But Brinkema said Allen’s title was significant, adding Allen’s reputation in the industry lent credibility to Taylor Bean that it otherwise would not have had. Even worse, Brinkema said, Allen had subordinates who were reporting the problems to Allen, but Allen left them to fend for themselves. One of those Taylor Bean employees, Sean Ragland, also was sentenced Friday to three months in prison and nine months of home detention for his role in the scheme.

“I can’t understand why in the world you didn’t stop it,” Brinkema told Allen. Allen, for his part, apologized to his family and to “the entire financial community.”

By the time Allen became CEO in 2003, the fraud was already under way, and Taylor Bean owed more than $100 million to Colonial. Allen’s part in the schemes, came later, especially in the commercial paper loans from Deutsche bank and BNP Paribas that eventually grew to become the largest part of the fraud.

Ragland and Allen are the fifth and sixth persons to be sent to prison as part of the Taylor Bean-Colonial fraud, and investigators say the investigation is continuing. Sentences have ranged from three months to eight years.

All six received credit on their sentences for cooperating with investigators and testifying at Farkas’ trial.

“Mr. Allen’s sentence reflects his ultimate cooperation with this investigation, but also sends the message that unless executives expose and stop fraud when they first learn of it, they will be punished,” said Neil MacBride, U.S. Attorney for the Eastern District of Virginia.

Farkas is to be sentenced next week, and prosecutors have indicated they will seek a significantly longer sentence for Farkas than for his co-conspirators.

Federal Trafficking Penalties – Marijuana

Marijuana (Schedule I) 1,000 kg or more mixture; or 1,000 or more plants Not less than 10 years, not more than life Not less than 20 years, not more than life
If death or serious injury, not less than 20 years, not more than life If death or serious injury, mandatory life
Fine not more than $4 million if an individual, $10 million if other than an individual Fine not more than $8 million if an individual, $20 million if other than an individual
Marijuana (Schedule I) 100 kg to 999 kg mixture; or 100 to 999 plants Not less than 5 years, not more than 40 years Not less than 10 years, not more than life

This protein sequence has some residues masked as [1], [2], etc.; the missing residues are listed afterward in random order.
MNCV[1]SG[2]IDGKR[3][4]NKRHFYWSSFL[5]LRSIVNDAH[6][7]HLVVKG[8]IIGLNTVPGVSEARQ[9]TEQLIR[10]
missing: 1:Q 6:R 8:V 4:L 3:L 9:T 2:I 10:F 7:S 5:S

If death or serious injury, not less than 20 years, not more than life If death or serious injury, mandatory life
Fine not more than $2 million if an individual, $5 million if other than an individual Fine not more than $4 million if an individual, $10 million if other than an individual
Marijuana (Schedule I) more than 10 kgs hashish; 50 to 99 kg mixture Not more than 20 years Not more than 30 years
If death or serious injury, not less than 20 years, not more than life If death or serious injury, mandatory life
more than 1 kg of hashish oil; 50 to 99 plants Fine $1 million if an individual, $5 million if other than an individual Fine $2 million if an individual, $10 million if other than individual
Marijuana (Schedule I) 1 to 49 plants; less than 50 kg Not more than 5 years Not more than 10 years
Fine not more than $250,000, $1 million other than individual Fine $500,000 if an individual, $2 million if other than individual

Huffington Post

Day of Action for Newburgh 4 Sentencing, Demand Justice!

Day of Action for Newburgh 4 Sentencing, Demand Justice!


Time Wednesday, June 29 · 8:30am – 1:00pm

Location Federal Court House 

500 Pearl Street

New York, NY

More Info For Immediate Release
Day of Action: Newburgh 4 Sentencing, Demand Justice! 

Wed. June 29
8:45am : Press Conference
…500 Pearl Street, New York, NY

10:00am: Pack the Court Room

Alicia McWilliams: 347 299-4973,
Ayesha Hoda: 646-267-5057,

The entrapment case of the Newburgh 4 reveals the extent to which the government can and has gone in order to manufacture crimes that sustain and reinforce the ‘threat’ of ‘terrorists.’ In the Newburgh 4 case, the government implanted informants in the community with the express purpose of inciting and enlisting men to carry out government manufactured ‘terrorist’ plots–plots that would later be ‘foiled’ by the government as well.

According to “Targeted and Entrapped,” a recently released report by the Center for Human Rights & Global Justice (CHR&GJ) at NYU, the horror of the Newburgh 4 case can be located in these four findings:

1) That: the involvement of informants took place without any “previous evidence to suggest that the defendants were planning to commit violent acts before the FBI or NYPD intervened”

2) That: “The government informants not only held themselves out to be Muslims but focused their incitement on Muslims.” The focus on the targeting of Muslims is most evident in the government informant’s insistence that ALL of the men enlisted in the ‘plot’ be Muslim.

3) That: “The government’s informants aggressively pushed ideas about the violent jihad and even encouraged the defendants to believe that it was their duty to take action against the United States.” The government even “provided defendants with- or encouraged the defendants to acquire- material evidence, such as weaponry….which would later be used to convict them”

4) That: “the government relied on the defendants’ vulnerabilities—poverty and youth, for example—in its inducement methods.”

Although the defendants were convicted last October, the NB4 case has brought to the fore several important issues, including the question of government misconduct, racial and religious discrimination and several due process rights issues including the right to a fair trial. Please see CHR&GJ’s report, Targeted and Entrapped, for further details about this and other cases involving informants and entrapment, at: